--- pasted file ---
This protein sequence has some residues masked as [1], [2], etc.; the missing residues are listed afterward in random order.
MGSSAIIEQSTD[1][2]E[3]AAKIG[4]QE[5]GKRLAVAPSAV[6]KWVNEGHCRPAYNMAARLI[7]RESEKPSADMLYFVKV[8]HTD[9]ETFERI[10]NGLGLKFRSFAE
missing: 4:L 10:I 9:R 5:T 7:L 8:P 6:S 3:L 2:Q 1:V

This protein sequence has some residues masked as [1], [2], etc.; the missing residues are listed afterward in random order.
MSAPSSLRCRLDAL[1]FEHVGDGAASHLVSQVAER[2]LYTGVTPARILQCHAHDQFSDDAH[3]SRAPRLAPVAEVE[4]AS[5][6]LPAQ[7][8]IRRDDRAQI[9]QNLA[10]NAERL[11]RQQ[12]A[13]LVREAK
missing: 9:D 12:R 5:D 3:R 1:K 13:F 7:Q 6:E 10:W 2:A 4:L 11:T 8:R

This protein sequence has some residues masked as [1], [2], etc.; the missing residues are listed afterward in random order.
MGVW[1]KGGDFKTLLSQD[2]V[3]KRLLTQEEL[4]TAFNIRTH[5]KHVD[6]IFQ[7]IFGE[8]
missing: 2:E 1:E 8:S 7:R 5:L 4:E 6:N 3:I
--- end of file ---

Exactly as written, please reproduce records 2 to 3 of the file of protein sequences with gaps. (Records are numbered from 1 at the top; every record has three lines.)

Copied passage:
This protein sequence has some residues masked as [1], [2], etc.; the missing residues are listed afterward in random order.
MSAPSSLRCRLDAL[1]FEHVGDGAASHLVSQVAER[2]LYTGVTPARILQCHAHDQFSDDAH[3]SRAPRLAPVAEVE[4]AS[5][6]LPAQ[7][8]IRRDDRAQI[9]QNLA[10]NAERL[11]RQQ[12]A[13]LVREAK
missing: 9:D 12:R 5:D 3:R 1:K 13:F 7:Q 6:E 10:W 2:A 4:L 11:T 8:R

This protein sequence has some residues masked as [1], [2], etc.; the missing residues are listed afterward in random order.
MGVW[1]KGGDFKTLLSQD[2]V[3]KRLLTQEEL[4]TAFNIRTH[5]KHVD[6]IFQ[7]IFGE[8]
missing: 2:E 1:E 8:S 7:R 5:L 4:E 6:N 3:I